Post #2 by StrangeRanger » Wed Apr 03, 2013 8:02 pm

5000 RPM on the street? Really? You will be happier below 4500, so will your engine.

Hyper pistons are the ticket.

A set of properly prepped,polished and peened OEM connecting rods is all you will ever need or want.

Whoever told you to go to a solid cam was in error. A good hydraulic is quieter, lower maintenance and will make every bit as much power in the RPM range you are discussing. Something like Crower's 19212 or
Crane's 503905 should do nicely.

If you go to an aftermarket cam, it was designed for the stock 1.61:1 ratio rockers. Upgrading to roller rockers is a good idea but do not change the ratio. You absolutely, positively must use an all metal set of timing gears. The late model phenolics will not last with high lift cams.

You really won't know about pushrods till you get it all together. Machining the block and head for cleanup alters the cam to rocker arm distance and can require a different pushrod.

At your RPM range, stock valves are just fine. A good 3-angle valve job and some pocket porting of the valve bowls along with polishing and CCing the chambers will do you a world of good.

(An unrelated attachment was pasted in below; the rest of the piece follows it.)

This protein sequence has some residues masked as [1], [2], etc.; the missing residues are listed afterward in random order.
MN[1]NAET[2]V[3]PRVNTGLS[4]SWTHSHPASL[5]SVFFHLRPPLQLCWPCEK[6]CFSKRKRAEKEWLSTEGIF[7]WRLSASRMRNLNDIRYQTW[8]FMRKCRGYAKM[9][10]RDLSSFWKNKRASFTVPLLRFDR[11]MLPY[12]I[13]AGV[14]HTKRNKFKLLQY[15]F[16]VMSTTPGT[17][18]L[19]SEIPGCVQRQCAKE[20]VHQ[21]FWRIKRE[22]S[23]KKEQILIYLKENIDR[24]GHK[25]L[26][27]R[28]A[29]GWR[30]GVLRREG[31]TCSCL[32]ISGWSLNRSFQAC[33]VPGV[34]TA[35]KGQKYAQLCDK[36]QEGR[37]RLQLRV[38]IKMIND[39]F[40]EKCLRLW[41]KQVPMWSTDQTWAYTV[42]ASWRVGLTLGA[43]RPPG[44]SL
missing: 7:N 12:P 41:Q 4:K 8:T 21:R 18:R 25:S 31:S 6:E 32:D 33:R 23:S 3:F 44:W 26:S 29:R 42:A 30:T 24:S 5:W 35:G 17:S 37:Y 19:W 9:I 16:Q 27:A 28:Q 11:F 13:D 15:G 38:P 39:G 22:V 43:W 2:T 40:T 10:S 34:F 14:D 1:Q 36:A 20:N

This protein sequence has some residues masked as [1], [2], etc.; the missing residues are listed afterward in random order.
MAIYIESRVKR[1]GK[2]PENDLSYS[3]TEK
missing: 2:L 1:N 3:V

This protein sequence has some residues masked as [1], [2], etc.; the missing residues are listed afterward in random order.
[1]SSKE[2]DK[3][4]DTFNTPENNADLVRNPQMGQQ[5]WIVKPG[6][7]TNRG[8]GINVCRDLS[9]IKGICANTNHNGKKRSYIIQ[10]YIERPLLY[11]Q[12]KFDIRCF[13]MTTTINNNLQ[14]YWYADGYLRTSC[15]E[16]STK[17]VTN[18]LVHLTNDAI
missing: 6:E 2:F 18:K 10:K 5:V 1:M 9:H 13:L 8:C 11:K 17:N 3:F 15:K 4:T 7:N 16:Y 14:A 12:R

1996 F-150 (tow missile)
1993 Mustang 5.0 (hot rod and auto-x monster)
1982 Tiga Formula Ford (SCCA racecar)
2013 Hyundai Elantra Coupe (daily driver)

BIG 6 farmer
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Re: Rebuilding my 300, some doubts

Post #3 by BIG 6 farmer » Thu Apr 04, 2013 12:27 am

X2 on what Strange Ranger saying. For your Bronco, you should be looking at closer to a stock rebuild. But with some upgrades to enhance the low speed torque. You didnt say if you where using stock manifolds? Pick parts that work together from idle-4000 rpm. Look @ sticky on top of Forum page on, " FAQ". Some good info. ya need there, Follow that & you will be happy. :D
83 F 150 SB 4x4 300 six NP 4speed - - 1950 IHC L162 (1&1/2 ton?) - 87 & 88 T-Bird Turbo Coupes - 2000 Triumph Tiger , 76 Honda GL 1000 , & other toys and parts (& junk) -

julianc
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Re: Rebuilding my 300, some doubts

Post #4 by julianc » Thu Apr 04, 2013 2:02 pm

StrangeRanger wrote:5000 RPM on the street? Really? You will be happier below 4500, so will your engine.